It's true, I'm still alive. Wow, it has been a busy three months! And not in the ways I would hope. We listed our house for sale thinking that it would take a while to sell. I mean, with the current economy and being in Tucson, it takes several months to sell, right? WRONG. Four days and a cash offer later, the race was on. We had some idea where we wanted to move in Tucson (a couple options), but we were nowhere near ready to buy. I had already scheduled several weeks out of town for work...and we had 30 days to get out. Whoops... Long story short, we stayed with my brother in law for two weeks, found a 6-month rental, and packed up our house and 7 years of accumulated stuff in a couple weeks. I had to back out of THREE races I had already paid for, take a couple weeks off training, and say adios to the benefits of several weeks of hard work. Oh well, life goes on.
So, I went into Vineman 70.3 on 6 weeks of sub-optimal training (to say the least). I had not ridden my tri bike on a road since the Havasu tri in March, and hadn't run more than 10 miles since Ironman AZ. BUT, I did feel healthy (no aches or pains at all), had four weeks of track workouts, and some decent longer rides. Might as well do it. I planned to go just to participate and hang out with the TriSports.com gang for a couple days. BUT, I found myself on a spreadsheet the night before and realized that if I came out of the water in under 30 minutes I could still go for a modest course PR without killing myself. Decided to just let it play out.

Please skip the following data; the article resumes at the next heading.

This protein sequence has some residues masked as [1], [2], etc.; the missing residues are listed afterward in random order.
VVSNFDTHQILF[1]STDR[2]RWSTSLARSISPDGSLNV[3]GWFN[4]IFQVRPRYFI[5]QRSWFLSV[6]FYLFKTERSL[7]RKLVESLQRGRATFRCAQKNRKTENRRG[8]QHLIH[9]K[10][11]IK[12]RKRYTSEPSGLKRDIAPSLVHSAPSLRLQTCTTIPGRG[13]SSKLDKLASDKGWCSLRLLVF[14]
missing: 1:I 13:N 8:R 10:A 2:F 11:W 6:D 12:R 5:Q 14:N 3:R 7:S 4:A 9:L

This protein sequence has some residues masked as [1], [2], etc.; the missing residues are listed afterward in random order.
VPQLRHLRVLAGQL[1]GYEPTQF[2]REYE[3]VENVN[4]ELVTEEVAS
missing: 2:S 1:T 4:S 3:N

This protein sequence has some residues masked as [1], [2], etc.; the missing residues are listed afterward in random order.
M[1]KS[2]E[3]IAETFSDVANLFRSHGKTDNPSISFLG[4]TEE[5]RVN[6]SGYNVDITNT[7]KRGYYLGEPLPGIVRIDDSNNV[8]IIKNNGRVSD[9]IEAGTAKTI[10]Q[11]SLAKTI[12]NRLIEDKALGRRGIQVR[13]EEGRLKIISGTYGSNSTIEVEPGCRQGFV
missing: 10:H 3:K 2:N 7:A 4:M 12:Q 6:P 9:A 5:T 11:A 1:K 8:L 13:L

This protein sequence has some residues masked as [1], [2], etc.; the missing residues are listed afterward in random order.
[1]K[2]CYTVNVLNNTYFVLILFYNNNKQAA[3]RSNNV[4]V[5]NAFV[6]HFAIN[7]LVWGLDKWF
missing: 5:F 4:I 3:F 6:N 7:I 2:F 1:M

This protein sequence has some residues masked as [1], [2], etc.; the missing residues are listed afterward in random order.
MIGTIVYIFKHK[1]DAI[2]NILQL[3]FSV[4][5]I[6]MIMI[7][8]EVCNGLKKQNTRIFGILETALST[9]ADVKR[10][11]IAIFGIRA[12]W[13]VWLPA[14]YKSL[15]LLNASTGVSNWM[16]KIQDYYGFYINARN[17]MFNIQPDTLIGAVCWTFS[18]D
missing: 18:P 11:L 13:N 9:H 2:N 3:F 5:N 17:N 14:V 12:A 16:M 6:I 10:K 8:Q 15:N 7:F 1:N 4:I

My plan for the swim was simple: get on some feet, and stay there. Keep in mind I had been swimming for only four weeks with an average of around 5k per week. It hurt, but I found my breathing rhythm and just focused on my rotation. I intentionally did NOT kick until about 100 meters from the finish. Couldn't believe the race clock or my watch when I came out. 29:50. Game on.
I knew that last year I did not push hard enough on the bike. No HR monitor this year, so I went by feel. Make it hurt, but not too much. My goal for the bike was 2:30 to stay on track. I came through the 28-mile aid station at 1:22. Not good. I did have the feeling we were in a headwind for the first part, and most of the rollers were during the first half as well. Anyway, not taking any chances. I pushed hard for the second half. There was some rain, a little chill in the air, and a lot of bike traffic. I stayed on my toes and just kept pushing. I came off the bike at 2:33-ish. I had finished all my nutrition, and drank plenty of water. Good to go.
I planned on 8-minute miles on the run, which should have been fairly easy. I did the math in my head, and it was good enough. I started running around 7:45s and it felt easy. I tried to slow down a bit, but it stayed at 7:45s. Oh well, going for it! At least two cups of water and a cup of coke every mile, and I was feeling good. Then came mile 8... I could feel a side-stitch kicking in, and my endurance was fading. I definitely felt that lack of long training. Oh well, put my head down and just kept going. No walking, no jogging. Just go.
Came across in 4:52:33. Not a smoking-fast time by any means, but it was a big victory for me, actually. A course PR on very little training. Just went on guts, instinct, and executed my plan. Oh, and lots of cola. My new go-to on the run after my my experience at Ironman last year.
Feeling VERY motivated, so it's time to get fast again. Planning on at least five more races this year, with a combination of off- and on-road stuff. Looking forward to the journey! Some photos below.
Transition area for a race with 2000+ people is HUGE!
Chris Lieto chatting it up. It is so cool to see the top pros in the world just wandering around and chatting with "normal folk"
Typical Sonoma County backroads.
The mess a triathlete makes of a hotel room...
One of the best parts about racing in CA is visiting the family. Got to see my brother on his birthday, and then spend some time with my sister's family on the way back. My niece is awesome!
- ▼ 2011 (12)
- ► 2010 (23)
- ► 2009 (19)